Formation of a hydrogen-bond enhanced nanomicelle and its hydrogen production and carbon dioxide reduction under solar energy. Image: Ye et al, Nature Catalysis

New system outperforms natural photosynthesis

7 August 2023

Hong Kong scientists have created a highly stable and efficient artificial photosynthetic system that mimics nature to produce energy-rich compounds from water and atmospheric CO2. 

Photosynthesis is the process by which chloroplasts in plants and some organisms use sunlight, water and carbon dioxide to create food or energy. In past decades,  scientists have tried to develop artificial photosynthesis processes to turn carbon dioxide into carbon-neutral fuel. The findings were published in Nature Catalysis.

“However, it is difficult to convert carbon dioxide in water because many photosensitisers or catalysts degrade in water,” explained Dr Ye Ruquan of the Department of Chemistry, City University of Hong Kong, one of the leaders of the joint study. “Although artificial photocatalytic cycles have been shown to operate with higher intrinsic efficiency, the low selectivity and stability in water for carbon dioxide reduction have hampered their practical applications.”

In the latest study, researchers from CityU, the University of Hong Kong, Jiangsu University and the Shanghai Institute of Organic Chemistry of the Chinese Academy of Sciences overcame these difficulties by using a supramolecular assembly approach to create an artificial photosynthetic system. It mimics the structure of a purple bacteria’s light-harvesting chromatophores which are very efficient at transferring energy from the sun.

The core of the new artificial photosynthetic system is a highly stable artificial nanomicelle, a kind of polymer that can self-assemble in water, with both a hydrophilic and a hydrophobic end. The nanomicelle’s hydrophilic head functions as a photosensitizer to absorb sunlight, and its hydrophobic tail acts as an inducer for self-assembly. When it is placed in water, the nanomicelles self-assemble due to intermolecular hydrogen bonding between the water molecules and the tails. Adding a cobalt catalyst results in photocatalytic hydrogen production and carbon dioxide reduction, resulting in the production of hydrogen and methane.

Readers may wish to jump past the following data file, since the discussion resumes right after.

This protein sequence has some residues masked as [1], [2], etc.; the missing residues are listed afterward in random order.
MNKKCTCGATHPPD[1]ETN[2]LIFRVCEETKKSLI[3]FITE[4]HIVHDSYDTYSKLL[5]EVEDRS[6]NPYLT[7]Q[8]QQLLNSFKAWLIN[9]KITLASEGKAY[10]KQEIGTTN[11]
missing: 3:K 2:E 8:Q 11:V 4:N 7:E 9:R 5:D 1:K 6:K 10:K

Using advanced imaging techniques and ultrafast spectroscopy, the team unveiled the atomic features of the innovative photosensitizer. They discovered that the special structure of the nanomicelle’s hydrophilic head, along with the hydrogen bonding between water molecules and the nanomicelle’s tail, make it a stable, water-compatible artificial photosensitizer, solving the conventional instability and water-incompatibility problem of artificial photosynthesis. The electrostatic interaction between the photosensitizer and the cobalt catalyst, and the strong light-harvesting antenna effect of the nanomicelle improved the photocatalytic process.

In the experiment, the team found that the methane production rate was more than 13,000μmol h−1 g−1, with a quantum yield of 5.6% over 24 hours. It also achieved a highly efficient solar-to-fuel efficiency rate of 15%, surpassing natural photosynthesis which, typically, has an efficiency rate of 1-2% only.

Importantly, the new artificial photocatalytic system does not rely on expensive precious metals. “The hierarchical self-assembly of the system offers a promising bottom-up strategy to create a precisely controlled, high-performance artificial photocatalytic system based on cheap, Earth-abundant elements, like zinc and cobalt porphyrin complexes,” said Ye.

Professor David Lee Phillips of the Department of Chemistry, University of Hong Kong, co-leader of the study, said, "Our research has the potential to advance renewable energy by replicating nature's efficient light-harvesting mechanisms. This could lead to sustainable solutions for our energy needs and the production of carbon-neutral fuels, contributing to a greener future."